I came to UO very sure of my future. I had a roadmap in front of me that I crafted in eighth grade. I was going to be a neuropsychologist, and no one could’ve told me otherwise. And then two terms of psychology classes hit me — hard. I switched my major to journalism and finally felt what it’s like to be passionate about what I was studying. As scary as that change can be, I’m here to tell you that switching majors isn’t as daunting as it might seem.
In elementary school, most of us are asked what we want to be when we grow up. In middle school, some of us start looking at colleges. And, once we get to high school, the idea of having our lives mapped out seems a lot better than walking into the future with no guidance. I’ll be the first to admit that taking the leap from safety to the unknown made me a complete nervous wreck. But, through it all, I’ve found resources, advisors and mentors that have helped emphasize that the choice I made was the right one.
I knew, before switching, that neuropsychology had opportunities for some well-paid positions. Journalism, unfortunately, is the opposite. It’s a field I had to know I was absolutely passionate about before I dedicated my future to it. I spent weeks analyzing the pros and cons. But, ultimately, I knew I would be happier. As a psychology major, I felt neither passion nor self-fulfillment, nor excitement about my future. I do now. It feels amazing to know that the pride I feel will follow me throughout my career.
The two biggest stressors I found when making the switch were financial pressures and self-doubt. I still have self-doubt. I still feel like an imposter. But I haven’t doubted my passion for writing. It’s important to identify where any doubt comes from and what it’s pinpointing — especially when making a decision that could shape the rest of your future. The fact that I have never doubted that I love to write is what keeps me dedicated in this field.
Another factor I had to think about was how long my financial aid package would help me. Some students only have four years of financial aid. Depending on when you switch majors, you may have to stay a couple extra terms to meet graduation criteria. I met with my advisor who showed me scholarships and aid programs that help students who study longer than four years. The Federal Pell Grant awards aid that can last up to six years. Some scholarships are specified for fifth-year students. I use ScholarshipOwl and Fastweb to search for scholarships that are tailored for my major and, most often, require no essay.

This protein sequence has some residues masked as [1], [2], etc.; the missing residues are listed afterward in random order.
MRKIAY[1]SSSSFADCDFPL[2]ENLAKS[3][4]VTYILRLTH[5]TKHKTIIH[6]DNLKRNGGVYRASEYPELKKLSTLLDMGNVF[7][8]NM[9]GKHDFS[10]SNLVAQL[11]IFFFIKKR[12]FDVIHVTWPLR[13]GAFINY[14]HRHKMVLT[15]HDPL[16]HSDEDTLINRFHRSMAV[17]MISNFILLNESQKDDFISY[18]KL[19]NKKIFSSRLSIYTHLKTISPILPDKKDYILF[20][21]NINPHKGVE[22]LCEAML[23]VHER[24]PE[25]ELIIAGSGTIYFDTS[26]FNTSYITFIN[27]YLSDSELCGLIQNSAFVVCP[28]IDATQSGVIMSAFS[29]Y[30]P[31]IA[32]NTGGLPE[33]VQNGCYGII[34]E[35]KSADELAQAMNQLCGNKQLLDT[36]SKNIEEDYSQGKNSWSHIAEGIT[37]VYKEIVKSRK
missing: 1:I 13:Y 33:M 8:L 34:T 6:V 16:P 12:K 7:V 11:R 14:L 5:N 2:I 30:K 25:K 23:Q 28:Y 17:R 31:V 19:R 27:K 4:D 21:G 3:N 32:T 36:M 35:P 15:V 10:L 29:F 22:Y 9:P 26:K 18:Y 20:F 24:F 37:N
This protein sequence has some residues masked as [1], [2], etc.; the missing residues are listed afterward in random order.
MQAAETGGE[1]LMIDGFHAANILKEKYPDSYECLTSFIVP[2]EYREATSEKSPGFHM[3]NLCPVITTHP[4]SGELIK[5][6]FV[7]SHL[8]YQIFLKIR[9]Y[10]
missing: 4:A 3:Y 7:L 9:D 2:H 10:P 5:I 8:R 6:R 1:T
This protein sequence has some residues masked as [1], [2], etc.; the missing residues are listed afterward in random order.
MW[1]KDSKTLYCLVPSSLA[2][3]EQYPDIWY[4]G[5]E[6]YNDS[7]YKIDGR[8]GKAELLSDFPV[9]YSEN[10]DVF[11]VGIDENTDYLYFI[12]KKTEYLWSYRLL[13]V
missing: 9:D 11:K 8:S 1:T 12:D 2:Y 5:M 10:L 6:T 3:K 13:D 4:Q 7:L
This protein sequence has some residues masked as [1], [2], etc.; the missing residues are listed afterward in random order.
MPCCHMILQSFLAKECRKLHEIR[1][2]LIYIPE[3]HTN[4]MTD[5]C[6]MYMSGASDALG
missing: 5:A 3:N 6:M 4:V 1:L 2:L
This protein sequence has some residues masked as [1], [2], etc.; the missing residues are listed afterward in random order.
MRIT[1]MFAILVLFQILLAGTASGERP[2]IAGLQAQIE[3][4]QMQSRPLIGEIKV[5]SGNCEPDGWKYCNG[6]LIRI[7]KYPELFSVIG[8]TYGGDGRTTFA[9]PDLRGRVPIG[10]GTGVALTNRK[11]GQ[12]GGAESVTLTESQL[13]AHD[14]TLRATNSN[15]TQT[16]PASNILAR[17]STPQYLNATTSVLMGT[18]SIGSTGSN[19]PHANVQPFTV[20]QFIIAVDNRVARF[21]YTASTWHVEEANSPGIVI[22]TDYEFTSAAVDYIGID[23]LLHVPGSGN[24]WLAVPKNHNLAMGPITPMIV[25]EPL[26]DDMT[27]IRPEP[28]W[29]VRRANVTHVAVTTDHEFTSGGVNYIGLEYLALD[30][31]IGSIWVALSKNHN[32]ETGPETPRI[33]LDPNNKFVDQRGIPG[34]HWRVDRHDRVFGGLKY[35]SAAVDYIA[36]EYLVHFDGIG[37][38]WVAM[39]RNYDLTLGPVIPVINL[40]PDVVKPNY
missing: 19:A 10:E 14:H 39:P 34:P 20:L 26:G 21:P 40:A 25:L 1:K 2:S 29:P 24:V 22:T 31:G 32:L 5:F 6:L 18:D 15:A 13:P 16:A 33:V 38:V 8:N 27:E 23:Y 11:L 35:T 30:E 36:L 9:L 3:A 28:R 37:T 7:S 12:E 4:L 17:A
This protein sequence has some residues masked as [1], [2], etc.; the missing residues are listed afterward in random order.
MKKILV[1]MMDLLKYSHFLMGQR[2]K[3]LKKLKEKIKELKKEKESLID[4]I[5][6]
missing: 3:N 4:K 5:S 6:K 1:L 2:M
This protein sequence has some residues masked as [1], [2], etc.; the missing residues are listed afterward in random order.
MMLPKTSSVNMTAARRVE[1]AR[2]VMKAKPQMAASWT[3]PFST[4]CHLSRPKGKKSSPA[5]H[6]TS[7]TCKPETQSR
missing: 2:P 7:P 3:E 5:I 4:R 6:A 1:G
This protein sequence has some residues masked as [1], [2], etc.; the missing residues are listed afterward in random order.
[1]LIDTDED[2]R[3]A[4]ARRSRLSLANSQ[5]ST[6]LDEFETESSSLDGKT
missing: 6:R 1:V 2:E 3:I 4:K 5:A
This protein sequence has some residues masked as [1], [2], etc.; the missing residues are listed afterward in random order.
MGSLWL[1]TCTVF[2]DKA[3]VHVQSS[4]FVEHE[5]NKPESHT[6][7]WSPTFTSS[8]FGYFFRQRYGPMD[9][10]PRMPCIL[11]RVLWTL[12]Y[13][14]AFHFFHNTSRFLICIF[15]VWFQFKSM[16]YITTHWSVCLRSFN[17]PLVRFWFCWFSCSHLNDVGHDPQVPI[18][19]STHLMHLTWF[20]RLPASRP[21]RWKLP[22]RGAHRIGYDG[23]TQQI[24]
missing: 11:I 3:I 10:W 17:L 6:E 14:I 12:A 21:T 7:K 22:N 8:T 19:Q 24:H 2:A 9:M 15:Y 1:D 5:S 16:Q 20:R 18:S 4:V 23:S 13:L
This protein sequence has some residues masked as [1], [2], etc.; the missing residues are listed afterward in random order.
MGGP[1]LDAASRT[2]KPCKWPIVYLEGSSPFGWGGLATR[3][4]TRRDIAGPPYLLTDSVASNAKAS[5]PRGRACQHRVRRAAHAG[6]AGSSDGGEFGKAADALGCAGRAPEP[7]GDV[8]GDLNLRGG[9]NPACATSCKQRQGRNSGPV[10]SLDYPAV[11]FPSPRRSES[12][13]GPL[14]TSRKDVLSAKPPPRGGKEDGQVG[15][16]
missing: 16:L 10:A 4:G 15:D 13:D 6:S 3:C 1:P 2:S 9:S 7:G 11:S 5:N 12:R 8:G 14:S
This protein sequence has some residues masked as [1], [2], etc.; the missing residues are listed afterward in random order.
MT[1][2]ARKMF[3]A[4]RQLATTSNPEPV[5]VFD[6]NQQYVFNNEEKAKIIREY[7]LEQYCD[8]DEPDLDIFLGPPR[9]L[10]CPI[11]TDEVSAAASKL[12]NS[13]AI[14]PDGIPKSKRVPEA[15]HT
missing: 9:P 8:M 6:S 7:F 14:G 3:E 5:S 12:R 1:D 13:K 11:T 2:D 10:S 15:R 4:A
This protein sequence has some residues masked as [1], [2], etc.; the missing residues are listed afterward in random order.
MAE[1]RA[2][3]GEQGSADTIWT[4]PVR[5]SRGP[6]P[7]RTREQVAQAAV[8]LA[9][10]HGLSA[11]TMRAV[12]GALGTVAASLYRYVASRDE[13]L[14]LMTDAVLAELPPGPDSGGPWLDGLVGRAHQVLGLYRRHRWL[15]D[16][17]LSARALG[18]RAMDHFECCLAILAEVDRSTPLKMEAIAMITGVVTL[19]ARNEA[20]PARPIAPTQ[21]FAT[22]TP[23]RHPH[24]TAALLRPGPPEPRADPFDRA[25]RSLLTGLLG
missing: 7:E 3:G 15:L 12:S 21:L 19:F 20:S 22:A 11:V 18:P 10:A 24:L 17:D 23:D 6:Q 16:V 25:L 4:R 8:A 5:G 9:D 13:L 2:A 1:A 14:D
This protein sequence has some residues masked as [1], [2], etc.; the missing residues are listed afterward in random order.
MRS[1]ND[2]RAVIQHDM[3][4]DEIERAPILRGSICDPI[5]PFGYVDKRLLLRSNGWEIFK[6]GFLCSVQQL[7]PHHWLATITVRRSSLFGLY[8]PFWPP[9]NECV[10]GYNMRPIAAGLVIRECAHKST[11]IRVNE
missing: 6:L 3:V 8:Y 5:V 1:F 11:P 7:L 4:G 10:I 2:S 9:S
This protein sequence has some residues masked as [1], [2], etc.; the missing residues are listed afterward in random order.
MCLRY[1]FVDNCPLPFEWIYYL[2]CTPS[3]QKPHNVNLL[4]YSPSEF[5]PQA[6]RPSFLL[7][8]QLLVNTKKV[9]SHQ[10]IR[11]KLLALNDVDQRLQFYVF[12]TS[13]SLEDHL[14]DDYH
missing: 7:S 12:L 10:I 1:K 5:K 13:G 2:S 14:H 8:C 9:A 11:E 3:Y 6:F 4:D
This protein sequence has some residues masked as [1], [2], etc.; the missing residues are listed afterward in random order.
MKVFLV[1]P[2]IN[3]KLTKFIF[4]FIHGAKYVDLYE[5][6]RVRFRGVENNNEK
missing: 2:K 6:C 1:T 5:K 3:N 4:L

I’m able to graduate when I had originally planned, but I’ve had to take a couple summer classes. Scholarships that have helped me out during summer term have been a life saver! Financial burdens are a real and valid reason to hesitate switching. But try to think about the situation in the long term. There are resources that can help you pursue your passion without pursuing a shit-ton of debt. Don’t let finances be the reason you get stuck with a career you’re not passionate about.
However, just because switching majors worked for me doesn’t make it the right choice for everyone. I want to urge you to personally reflect before making any decisions. I don’t advise to make this decision impulsively. Azusa Pacific University has a great article about switching majors and some factors to consider before making the switch. Some include asking yourself if you’re too overwhelmed with current classes or if your future feels unsure.
And while there are many resources available for students who want to switch, it’s better to pinpoint temporary obstacles before you start on a new journey. Switching majors doesn’t mean you’ll never have another doubt or breakdown again. But addressing any lingering roadblocks will allow you to make life-altering decisions with a clear mind.
At the end of my first term, I realized the passion I thought I had for neuropsychology was actually passion for making the people around me proud. And I acted on that passion without taking my feelings into account. I never want to disappoint the people around me, and I definitely felt this switch would lead to that reaction.
But I had to realize the only person who lives my life is me. The only person who would feel stuck in a meaningless career is me. You are the only person who will feel the full effects of the decisions you make. Everyone deserves to put their passions before the fear of disappointing people — even you.
When I switched that spring term, I felt my confidence start to build. I felt passion for what I was learning and not for who I was impressing. I switched to a journalism major and it is, without a doubt, the best decision of my educational career — and switching your major just might be the major change you need in your life too.